Skip to main content
Menu
  • A draft of history, a template for the future

    This week’s issue of Science includes a remarkable editorial from Anthony Fauci, director of the US National Institute of Allergy and Infectious Diseases, that could serve as a first draft of history related to the development of the messenger RNA (mRNA) COVID-19 vaccines. His commentary touches on two policy priorities that have reached an infle… Read More
  • Academia must face anti-Asian bigotry

    This week’s issue includes an Editorial from Jennifer Lee and Tiffany Huang at Columbia University that addresses the devastating situation in the United States around anti-Asian violence and bigotry. Lee and Huang are sociologists who work toward “advancing new democratic narratives of Asian Americans, and placing the study of Asian Americans… Read More
  • No Senator, it’s not theater

    I grew up in the theater. My mom ran the community theater in my hometown and I was the de facto operations person. Theater is a very specific activity. There’s a script, there’s a production plan, and there are deep psychodynamics brought out through dialogue. Theater gives us important ideas and characters like Arthur Miller’s… Read More
  • COVID-19

    A year of reckoning for science

    Last week marked the 1-year anniversary of the declaration of COVID-19 as a pandemic, and although we learned many tough lessons about trust in science and science communication, the year also revealed an inability to convey observable facts about systemic racism to the public. The killing of George Floyd by Minneapolis police in May last… Read More
  • A conversation with Walter Isaacson, author of “The Code Breaker”

    Biographer Walter Isaacson has profiled a number of eminent scientists of the past, from Leonardo da Vinci to Albert Einstein. In his latest book, The Code Breaker, Isaacson turns his attention to the life and work of a pioneering contemporary scientist—biochemist Jennifer Doudna. I interviewed Isaacson for an editorial we published in this issue… Read More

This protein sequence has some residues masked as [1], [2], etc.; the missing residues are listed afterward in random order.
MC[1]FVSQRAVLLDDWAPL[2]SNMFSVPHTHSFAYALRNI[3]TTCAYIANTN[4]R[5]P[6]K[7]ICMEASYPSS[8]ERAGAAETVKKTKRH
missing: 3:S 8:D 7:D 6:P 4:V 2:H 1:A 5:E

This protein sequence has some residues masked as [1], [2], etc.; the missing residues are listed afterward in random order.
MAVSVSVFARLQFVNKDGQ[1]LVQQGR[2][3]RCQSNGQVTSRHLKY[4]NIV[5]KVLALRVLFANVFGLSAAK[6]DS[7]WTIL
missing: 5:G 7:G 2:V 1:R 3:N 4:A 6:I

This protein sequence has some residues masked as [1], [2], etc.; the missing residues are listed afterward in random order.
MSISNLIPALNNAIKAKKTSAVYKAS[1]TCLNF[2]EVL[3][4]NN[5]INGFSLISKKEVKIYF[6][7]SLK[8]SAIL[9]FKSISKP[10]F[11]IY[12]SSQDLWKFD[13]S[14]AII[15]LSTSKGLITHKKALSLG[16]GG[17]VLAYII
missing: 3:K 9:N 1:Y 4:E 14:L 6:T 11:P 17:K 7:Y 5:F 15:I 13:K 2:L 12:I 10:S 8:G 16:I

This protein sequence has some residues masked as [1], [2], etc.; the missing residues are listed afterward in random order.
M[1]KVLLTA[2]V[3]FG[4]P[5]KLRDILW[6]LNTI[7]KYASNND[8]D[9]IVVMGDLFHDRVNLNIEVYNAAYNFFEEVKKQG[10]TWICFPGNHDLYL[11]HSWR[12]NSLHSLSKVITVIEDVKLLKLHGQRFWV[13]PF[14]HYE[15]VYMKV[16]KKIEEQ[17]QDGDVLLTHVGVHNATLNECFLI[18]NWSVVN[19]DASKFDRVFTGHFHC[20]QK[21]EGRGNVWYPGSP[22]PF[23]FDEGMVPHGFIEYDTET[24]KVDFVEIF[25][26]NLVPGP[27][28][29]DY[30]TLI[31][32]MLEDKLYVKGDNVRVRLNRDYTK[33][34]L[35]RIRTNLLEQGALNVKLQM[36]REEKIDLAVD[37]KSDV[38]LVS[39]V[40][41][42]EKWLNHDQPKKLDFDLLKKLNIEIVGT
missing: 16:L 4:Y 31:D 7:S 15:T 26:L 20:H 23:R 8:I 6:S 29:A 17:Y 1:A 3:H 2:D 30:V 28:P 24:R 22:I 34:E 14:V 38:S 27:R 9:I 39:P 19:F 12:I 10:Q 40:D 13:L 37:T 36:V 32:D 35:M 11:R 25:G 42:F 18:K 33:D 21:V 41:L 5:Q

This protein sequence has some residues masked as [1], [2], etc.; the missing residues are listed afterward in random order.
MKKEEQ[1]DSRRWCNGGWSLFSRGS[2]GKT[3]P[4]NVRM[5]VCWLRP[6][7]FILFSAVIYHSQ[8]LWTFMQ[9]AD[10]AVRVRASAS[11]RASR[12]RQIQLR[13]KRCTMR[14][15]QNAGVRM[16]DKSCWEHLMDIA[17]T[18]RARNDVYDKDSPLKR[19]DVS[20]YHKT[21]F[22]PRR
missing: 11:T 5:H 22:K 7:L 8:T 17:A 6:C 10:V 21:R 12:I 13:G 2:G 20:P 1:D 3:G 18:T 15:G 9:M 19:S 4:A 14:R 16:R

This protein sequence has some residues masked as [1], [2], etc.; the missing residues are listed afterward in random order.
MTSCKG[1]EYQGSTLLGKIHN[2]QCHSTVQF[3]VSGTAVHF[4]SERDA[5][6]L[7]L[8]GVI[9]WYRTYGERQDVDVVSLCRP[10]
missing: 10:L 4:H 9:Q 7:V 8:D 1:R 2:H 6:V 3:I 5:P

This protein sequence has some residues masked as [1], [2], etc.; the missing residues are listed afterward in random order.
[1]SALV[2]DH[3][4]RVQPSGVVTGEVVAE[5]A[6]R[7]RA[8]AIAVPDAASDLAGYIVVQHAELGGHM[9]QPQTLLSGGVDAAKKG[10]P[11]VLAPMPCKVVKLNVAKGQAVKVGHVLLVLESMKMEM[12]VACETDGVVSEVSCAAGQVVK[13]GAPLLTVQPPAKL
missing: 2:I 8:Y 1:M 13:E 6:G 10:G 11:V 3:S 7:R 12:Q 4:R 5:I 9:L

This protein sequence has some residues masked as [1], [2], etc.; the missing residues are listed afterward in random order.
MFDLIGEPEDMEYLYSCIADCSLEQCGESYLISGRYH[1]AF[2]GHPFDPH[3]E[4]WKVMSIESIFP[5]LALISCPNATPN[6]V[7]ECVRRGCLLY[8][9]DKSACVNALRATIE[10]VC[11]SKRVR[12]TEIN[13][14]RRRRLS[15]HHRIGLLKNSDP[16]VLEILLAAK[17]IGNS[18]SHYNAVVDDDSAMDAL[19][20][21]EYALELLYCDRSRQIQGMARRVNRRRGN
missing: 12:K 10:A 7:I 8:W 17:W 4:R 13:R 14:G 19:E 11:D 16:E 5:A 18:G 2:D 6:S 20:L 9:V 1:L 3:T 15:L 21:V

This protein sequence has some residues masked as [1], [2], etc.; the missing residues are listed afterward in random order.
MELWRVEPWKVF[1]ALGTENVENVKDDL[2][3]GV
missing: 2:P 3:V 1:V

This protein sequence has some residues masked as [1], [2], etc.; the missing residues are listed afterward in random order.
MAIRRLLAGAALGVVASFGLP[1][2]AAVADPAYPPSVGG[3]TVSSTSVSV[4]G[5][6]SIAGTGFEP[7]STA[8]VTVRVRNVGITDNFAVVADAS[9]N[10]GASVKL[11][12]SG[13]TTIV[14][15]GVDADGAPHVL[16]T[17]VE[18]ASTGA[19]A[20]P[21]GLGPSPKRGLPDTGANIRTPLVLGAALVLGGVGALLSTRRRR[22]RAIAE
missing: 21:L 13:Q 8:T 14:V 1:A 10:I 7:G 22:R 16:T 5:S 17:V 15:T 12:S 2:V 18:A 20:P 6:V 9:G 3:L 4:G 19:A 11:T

• COVID-19

    Marking 1 year of COVID-19

    This week marks the first anniversary of the World Health Organization’s declaration of COVID-19 as a pandemic. In Science’s editorial this week, U.S. National Institutes of Health Director Francis Collins writes about the lessons that researchers have learned during the past year. Collins and his colleagues, especially Anthony Fauci, Barney Gr… Read More
  • COVID-19

    Building trust in science requires more than just funding

    The costs of anti-science sentiment in the United States have become magnified in the past year. The inability of scientists to convince the American public about the reality of COVID-19, the effectiveness of masks, and the safety of vaccines has led to loss of life and has decreased the possibility that the pandemic will end… Read More
  • Promoting equity in research

    This week, Science Advances published two articles that inform universities and departments about ways to promote gender equity in science. The pandemic has exerted many challenging pressures on the culture and productivity of scientific research. Over the past year, studies have shown that these effects have been disproportionately borne by parent… Read More
  • Editorial Policies

    A new name change policy

    Today we are pleased to announce a seamless, discreet procedure that authors can follow to change their names in previously published papers across the Science family of journals. We join multiple other publishers that have adopted similar initiatives, including the American Chemical Society, Public Library of Science, Royal Society of Chemistry, a… Read More
  • It was 20 years ago today

    This week, Science publishes a special issue on the 20th anniversary of the sequencing of the human genome. It is a time to remember an important truth about science: that new knowledge always leads to new questions. There was a time when we thought that the complete sequence of the genome would abruptly produce a… Read More